111. O. A. Coubard, S. Duretz, V. Lefebvre, P. Lapalus, and L. Ferrufino, “Practice of contemporary dance improves cognitive flexibility in aging,” Frontiers in Aging Neuroscience, vol. 3, pp. 1–12, 2011. View at Google Scholar · View at Scopus
  112. U. Granacher, T. Muehlbauer, S. A. Bridenbaugh et al., “Effects of a salsa dance training on balance and strength performance in older adults,” Gerontology, vol. 58, no. 4, pp. 305–312, 2012. View at Publisher · View at Google Scholar · View at Scopus
  113. J.-C. Kattenstroth, T. Kalisch, S. Holt, M. Tegenthoff, and H. R. Dinse, “Six months of dance intervention enhances postural, sensorimotor, and cognitive performance in elderly without affecting cardio-respiratory functions,” Frontiers in Aging Neuroscience, vol. 5, article 5, 2013. View at Publisher · View at Google Scholar · View at Scopus
  114. J. W. L. Keogh, A. Kilding, P. Pidgeon, L. Ashley, and D. Gillis, “Physical benefits of dancing for healthy older adults: A review,” Journal of Aging and Physical Activity, vol. 17, no. 4, pp. 479–500, 2009. View at Publisher · View at Google Scholar · View at Scopus
  115. D. Merom, A. Grunseit, R. Eramudugolla, B. Jefferis, J. Mcneill, and K. J. Anstey, “Cognitive benefits of social dancing and walking in old age: The dancing mind randomized controlled trial,” Frontiers in Aging Neuroscience, vol. 8, 2016. View at Google Scholar · View at Scopus
  116. C. E. Rogers, L. K. Larkey, and C. Keller, “A review of clinical trials of tai chi and qigong in older adults,” Western Journal of Nursing Research, vol. 31, no. 2, pp. 245–279, 2009. View at Publisher · View at Google Scholar · View at Scopus
  117. M. R. Solloway, S. L. Taylor, P. G. Shekelle et al., “An evidence map of the effect of Tai Chi on health outcomes,” Systematic Reviews, vol. 5, no. 1, 2016. View at Publisher · View at Google Scholar
  118. J. A. Mortimer, D. Ding, A. R. Borenstein et al., “Changes in brain volume and cognition in a randomized trial of exercise and social interaction in a community-based sample of non-demented chinese elders,” Journal of Alzheimer's Disease, vol. 30, no. 4, pp. 757–766, 2012. View at Publisher · View at Google Scholar · View at Scopus
  119. N. Skjæret, A. Nawaz, T. Morat, D. Schoene, J. L. Helbostad, and B. Vereijken, “Exercise and rehabilitation delivered through exergames in older adults: An integrative review of technologies, safety and efficacy,” International Journal of Medical Informatics, vol. 85, no. 1, pp. 1–16, 2016. View at Publisher · View at Google Scholar · View at Scopus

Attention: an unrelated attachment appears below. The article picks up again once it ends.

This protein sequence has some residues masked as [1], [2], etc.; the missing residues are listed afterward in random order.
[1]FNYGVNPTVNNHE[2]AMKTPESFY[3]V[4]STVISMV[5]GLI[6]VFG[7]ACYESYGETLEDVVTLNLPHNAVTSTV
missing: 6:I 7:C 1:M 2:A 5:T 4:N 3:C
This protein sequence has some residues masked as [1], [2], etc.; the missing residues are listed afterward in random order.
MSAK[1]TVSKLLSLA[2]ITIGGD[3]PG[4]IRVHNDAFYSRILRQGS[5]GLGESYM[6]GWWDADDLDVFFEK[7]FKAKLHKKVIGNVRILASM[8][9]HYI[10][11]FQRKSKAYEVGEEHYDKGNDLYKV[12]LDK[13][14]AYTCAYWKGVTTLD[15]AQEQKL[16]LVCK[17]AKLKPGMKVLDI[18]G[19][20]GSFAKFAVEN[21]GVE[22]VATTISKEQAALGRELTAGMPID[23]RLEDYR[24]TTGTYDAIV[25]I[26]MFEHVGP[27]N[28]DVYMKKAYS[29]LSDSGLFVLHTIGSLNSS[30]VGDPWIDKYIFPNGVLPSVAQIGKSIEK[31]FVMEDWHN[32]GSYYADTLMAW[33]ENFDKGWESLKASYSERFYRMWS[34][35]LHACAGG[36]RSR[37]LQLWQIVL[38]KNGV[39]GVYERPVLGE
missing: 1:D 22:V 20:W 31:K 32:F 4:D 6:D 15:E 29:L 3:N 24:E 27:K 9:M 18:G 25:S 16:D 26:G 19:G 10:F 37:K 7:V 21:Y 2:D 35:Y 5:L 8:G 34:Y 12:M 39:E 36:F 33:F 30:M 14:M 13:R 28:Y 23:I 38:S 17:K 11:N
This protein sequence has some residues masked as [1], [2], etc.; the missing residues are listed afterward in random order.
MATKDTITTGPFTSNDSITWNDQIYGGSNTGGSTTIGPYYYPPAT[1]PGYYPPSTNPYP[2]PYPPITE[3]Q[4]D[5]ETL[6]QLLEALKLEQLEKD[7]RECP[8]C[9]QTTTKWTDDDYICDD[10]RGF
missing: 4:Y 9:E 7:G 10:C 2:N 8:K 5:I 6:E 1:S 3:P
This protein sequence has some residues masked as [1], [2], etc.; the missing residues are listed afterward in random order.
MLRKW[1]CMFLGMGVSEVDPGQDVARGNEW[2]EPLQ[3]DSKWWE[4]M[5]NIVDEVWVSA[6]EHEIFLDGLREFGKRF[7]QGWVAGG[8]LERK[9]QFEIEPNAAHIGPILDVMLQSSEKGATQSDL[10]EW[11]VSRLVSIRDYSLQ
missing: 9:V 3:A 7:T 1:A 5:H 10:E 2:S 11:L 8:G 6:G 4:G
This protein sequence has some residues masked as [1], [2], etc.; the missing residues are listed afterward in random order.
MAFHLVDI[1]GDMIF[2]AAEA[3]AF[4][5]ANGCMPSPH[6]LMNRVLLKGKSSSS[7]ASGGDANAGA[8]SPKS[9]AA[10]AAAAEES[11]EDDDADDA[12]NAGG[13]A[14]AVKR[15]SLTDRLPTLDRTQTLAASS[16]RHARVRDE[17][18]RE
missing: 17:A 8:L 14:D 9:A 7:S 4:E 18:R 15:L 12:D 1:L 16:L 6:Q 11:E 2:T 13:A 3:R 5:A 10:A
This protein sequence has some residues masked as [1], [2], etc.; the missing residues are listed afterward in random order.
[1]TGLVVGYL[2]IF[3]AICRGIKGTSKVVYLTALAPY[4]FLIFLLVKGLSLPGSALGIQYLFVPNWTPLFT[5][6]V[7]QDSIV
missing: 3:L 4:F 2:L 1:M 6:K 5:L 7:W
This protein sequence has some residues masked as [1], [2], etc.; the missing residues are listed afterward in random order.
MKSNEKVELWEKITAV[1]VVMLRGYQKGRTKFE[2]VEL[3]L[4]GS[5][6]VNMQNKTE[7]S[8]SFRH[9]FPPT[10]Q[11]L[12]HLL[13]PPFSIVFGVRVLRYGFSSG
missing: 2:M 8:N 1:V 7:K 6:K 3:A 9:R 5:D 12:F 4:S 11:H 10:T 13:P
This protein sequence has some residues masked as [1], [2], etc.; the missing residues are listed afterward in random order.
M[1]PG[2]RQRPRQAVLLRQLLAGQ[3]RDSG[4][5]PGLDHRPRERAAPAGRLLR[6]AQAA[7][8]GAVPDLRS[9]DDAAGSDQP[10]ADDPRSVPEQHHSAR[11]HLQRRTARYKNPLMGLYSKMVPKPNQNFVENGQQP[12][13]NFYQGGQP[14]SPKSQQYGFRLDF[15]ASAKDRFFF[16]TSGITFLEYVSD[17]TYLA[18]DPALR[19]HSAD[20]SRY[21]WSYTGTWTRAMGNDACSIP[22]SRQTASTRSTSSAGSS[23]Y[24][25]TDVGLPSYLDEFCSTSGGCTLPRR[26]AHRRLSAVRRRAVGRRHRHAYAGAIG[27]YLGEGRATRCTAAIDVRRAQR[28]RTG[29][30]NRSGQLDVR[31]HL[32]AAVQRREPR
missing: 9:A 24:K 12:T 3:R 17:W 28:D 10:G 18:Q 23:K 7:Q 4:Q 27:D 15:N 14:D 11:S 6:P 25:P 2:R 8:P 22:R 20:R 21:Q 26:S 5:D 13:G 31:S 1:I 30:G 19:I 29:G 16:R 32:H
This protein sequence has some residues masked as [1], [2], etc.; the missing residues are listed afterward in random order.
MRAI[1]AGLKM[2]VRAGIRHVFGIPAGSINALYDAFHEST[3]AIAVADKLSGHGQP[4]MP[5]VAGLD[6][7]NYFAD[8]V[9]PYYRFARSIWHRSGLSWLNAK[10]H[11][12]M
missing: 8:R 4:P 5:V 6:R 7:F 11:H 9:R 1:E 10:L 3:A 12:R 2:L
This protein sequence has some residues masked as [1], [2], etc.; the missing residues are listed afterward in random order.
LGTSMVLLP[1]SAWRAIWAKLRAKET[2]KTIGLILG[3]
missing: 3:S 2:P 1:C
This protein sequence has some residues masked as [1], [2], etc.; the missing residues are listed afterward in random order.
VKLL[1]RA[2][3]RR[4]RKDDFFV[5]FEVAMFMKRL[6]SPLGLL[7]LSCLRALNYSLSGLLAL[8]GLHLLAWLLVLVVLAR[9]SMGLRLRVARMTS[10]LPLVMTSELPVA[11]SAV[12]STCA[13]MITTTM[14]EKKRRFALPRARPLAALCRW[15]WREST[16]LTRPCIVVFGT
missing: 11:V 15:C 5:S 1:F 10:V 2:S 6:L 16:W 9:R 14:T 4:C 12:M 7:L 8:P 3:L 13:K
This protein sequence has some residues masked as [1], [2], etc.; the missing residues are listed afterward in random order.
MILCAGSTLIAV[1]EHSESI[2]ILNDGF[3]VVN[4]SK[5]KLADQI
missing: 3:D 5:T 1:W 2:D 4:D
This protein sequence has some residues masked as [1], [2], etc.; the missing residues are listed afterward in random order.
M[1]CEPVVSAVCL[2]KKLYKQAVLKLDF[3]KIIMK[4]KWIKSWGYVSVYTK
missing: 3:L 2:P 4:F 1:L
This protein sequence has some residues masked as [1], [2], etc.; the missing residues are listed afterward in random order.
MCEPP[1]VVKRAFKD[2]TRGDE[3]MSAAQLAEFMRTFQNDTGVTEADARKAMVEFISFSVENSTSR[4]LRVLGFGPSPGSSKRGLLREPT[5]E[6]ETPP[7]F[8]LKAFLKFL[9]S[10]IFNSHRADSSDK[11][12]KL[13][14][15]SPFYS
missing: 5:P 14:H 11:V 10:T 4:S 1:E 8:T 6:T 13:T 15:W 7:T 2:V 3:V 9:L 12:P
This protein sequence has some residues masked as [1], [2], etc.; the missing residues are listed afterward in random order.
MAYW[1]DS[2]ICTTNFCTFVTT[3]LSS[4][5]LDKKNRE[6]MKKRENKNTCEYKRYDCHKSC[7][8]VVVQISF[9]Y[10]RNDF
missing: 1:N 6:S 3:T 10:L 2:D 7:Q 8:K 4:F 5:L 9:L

120. P. Eggenberger, M. Wolf, M. Schumann, and E. D. de Bruin, “Exergame and balance training modulate prefrontal brain activity during walking and enhance executive function in older adults,” Frontiers in Aging Neuroscience, vol. 8, 2016. View at Google Scholar · View at Scopus
  121. A. Schättin, R. Arner, F. Gennaro, and E. D. de Bruin, “Adaptations of Prefrontal Brain Activity, Executive Functions, and Gait in Healthy Elderly Following Exergame and Balance Training: A Randomized-Controlled Study,” Frontiers in Aging Neuroscience, vol. 8, 2016. View at Publisher · View at Google Scholar
  122. B. M. De Queiroz, A. F. Borgatto, A. R. Barbosa, and A. V. Guimarães, “Exergame vs. Aerobic exercise and functional fitness of older adults: A randomized controlled trial,” Journal of Physical Education and Sport, vol. 17, no. 2, pp. 740–747, 2017. View at Google Scholar · View at Scopus
  123. P. Maillot, A. Perrot, and A. Hartley, “Effects of interactive physical-activity video-game training on physical and cognitive function in older adults,” Psychology and Aging, vol. 27, no. 3, pp. 589–600, 2012. View at Publisher · View at Google Scholar · View at Scopus
  124. Y.-Y. Chao, Y. K. Scherer, and C. A. Montgomery, “Effects of using nintendo wii™ exergames in older adults: a review of the literature,” Journal of Aging and Health, vol. 27, no. 3, pp. 379–402, 2015. View at Publisher · View at Google Scholar · View at Scopus
  125. J. Iruthayarajah, A. McIntyre, A. Cotoi, S. Macaluso, and R. Teasell, “The use of virtual reality for balance among individuals with chronic stroke: A systematic review and meta-analysis,” Topics in Stroke Rehabilitation, vol. 24, no. 1, pp. 68–79, 2017. View at Publisher · View at Google Scholar · View at Scopus
  126. R. Tahmosybayat, K. Baker, A. Godfrey, N. Caplan, and G. Barry, “Movements of older adults during exergaming interventions that are associated with the Systems Framework for Postural Control: A systematic review,” Maturitas, vol. 111, pp. 90–99, 2018. View at Publisher · View at Google Scholar · View at Scopus